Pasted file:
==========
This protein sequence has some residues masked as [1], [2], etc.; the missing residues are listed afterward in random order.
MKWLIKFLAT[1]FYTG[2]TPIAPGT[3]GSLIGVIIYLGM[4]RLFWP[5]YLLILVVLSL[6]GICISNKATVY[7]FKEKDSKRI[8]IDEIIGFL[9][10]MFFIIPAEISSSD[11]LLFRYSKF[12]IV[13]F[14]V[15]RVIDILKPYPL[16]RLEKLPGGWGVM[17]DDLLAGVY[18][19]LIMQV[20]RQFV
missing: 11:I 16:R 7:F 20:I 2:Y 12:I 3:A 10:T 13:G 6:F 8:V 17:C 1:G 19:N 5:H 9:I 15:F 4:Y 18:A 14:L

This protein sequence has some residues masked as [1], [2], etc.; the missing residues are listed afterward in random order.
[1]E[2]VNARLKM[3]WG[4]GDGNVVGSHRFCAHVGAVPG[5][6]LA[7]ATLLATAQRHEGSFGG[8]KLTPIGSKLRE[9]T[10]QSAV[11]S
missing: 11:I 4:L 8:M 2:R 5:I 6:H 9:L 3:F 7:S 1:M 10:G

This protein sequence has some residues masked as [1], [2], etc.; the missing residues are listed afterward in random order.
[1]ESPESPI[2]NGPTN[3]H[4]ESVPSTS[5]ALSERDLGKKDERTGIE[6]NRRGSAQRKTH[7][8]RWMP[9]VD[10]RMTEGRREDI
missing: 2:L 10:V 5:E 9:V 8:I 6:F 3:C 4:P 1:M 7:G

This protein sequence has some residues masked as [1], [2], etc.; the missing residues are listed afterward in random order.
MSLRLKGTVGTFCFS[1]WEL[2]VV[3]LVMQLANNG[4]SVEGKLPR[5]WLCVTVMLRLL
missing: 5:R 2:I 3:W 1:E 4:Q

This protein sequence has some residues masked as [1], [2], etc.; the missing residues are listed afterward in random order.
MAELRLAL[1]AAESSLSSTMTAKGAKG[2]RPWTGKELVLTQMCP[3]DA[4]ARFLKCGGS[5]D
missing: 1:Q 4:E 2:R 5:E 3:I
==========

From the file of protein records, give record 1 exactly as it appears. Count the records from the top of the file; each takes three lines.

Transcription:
This protein sequence has some residues masked as [1], [2], etc.; the missing residues are listed afterward in random order.
MKWLIKFLAT[1]FYTG[2]TPIAPGT[3]GSLIGVIIYLGM[4]RLFWP[5]YLLILVVLSL[6]GICISNKATVY[7]FKEKDSKRI[8]IDEIIGFL[9][10]MFFIIPAEISSSD[11]LLFRYSKF[12]IV[13]F[14]V[15]RVIDILKPYPL[16]RLEKLPGGWGVM[17]DDLLAGVY[18][19]LIMQV[20]RQFV
missing: 11:I 16:R 7:F 20:I 2:Y 12:I 3:A 10:T 13:G 6:F 8:V 17:C 1:G 19:N 5:H 9:I 15:F 4:Y 18:A 14:L